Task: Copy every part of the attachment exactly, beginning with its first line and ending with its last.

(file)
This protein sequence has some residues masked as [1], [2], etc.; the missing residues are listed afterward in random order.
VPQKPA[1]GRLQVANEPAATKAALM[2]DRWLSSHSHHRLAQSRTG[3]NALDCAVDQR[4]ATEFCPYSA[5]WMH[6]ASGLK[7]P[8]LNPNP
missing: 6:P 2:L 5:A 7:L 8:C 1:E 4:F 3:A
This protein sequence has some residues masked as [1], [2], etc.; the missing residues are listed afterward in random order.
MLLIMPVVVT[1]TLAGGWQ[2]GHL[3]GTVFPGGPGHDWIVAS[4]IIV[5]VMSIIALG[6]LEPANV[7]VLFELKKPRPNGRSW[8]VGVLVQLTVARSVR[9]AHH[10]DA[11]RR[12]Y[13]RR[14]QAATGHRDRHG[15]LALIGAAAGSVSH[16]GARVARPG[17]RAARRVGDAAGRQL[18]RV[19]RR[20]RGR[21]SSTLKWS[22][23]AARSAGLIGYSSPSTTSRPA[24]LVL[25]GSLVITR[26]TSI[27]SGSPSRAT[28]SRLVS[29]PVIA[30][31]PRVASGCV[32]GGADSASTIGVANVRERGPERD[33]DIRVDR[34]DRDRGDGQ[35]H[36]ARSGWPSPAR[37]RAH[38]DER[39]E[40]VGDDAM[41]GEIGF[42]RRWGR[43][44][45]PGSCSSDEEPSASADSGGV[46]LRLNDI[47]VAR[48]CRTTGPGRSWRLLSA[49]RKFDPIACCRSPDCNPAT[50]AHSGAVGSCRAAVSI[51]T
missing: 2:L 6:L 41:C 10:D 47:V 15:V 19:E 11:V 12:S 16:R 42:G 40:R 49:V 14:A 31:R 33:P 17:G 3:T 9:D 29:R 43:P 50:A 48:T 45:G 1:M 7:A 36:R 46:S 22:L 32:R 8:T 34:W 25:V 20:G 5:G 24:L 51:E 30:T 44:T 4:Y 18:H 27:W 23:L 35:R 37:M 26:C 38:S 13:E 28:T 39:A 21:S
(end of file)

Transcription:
This protein sequence has some residues masked as [1], [2], etc.; the missing residues are listed afterward in random order.
VPQKPA[1]GRLQVANEPAATKAALM[2]DRWLSSHSHHRLAQSRTG[3]NALDCAVDQR[4]ATEFCPYSA[5]WMH[6]ASGLK[7]P[8]LNPNP
missing: 6:P 2:L 5:A 7:L 8:C 1:E 4:F 3:A
This protein sequence has some residues masked as [1], [2], etc.; the missing residues are listed afterward in random order.
MLLIMPVVVT[1]TLAGGWQ[2]GHL[3]GTVFPGGPGHDWIVAS[4]IIV[5]VMSIIALG[6]LEPANV[7]VLFELKKPRPNGRSW[8]VGVLVQLTVARSVR[9]AHH[10]DA[11]RR[12]Y[13]RR[14]QAATGHRDRHG[15]LALIGAAAGSVSH[16]GARVARPG[17]RAARRVGDAAGRQL[18]RV[19]RR[20]RGR[21]SSTLKWS[22][23]AARSAGLIGYSSPSTTSRPA[24]LVL[25]GSLVITR[26]TSI[27]SGSPSRAT[28]SRLVS[29]PVIA[30][31]PRVASGCV[32]GGADSASTIGVANVRERGPERD[33]DIRVDR[34]DRDRGDGQ[35]H[36]ARSGWPSPAR[37]RAH[38]DER[39]E[40]VGDDAM[41]GEIGF[42]RRWGR[43][44][45]PGSCSSDEEPSASADSGGV[46]LRLNDI[47]VAR[48]CRTTGPGRSWRLLSA[49]RKFDPIACCRSPDCNPAT[50]AHSGAVGSCRAAVSI[51]T
missing: 2:L 6:L 41:C 10:D 47:V 15:V 19:E 11:V 12:S 16:R 42:G 40:R 49:V 14:A 31:R 33:P 17:G 3:T 9:D 29:R 43:P 50:A 48:T 45:G 1:M 7:A 36:R 46:S 22:L 32:R 8:T 34:W 25:V 20:G 5:G 24:L 51:E 30:T 44:T 4:Y 18:H 27:W 23:L 35:R 37:M 26:C 38:S 13:E 28:T 39:A 21:S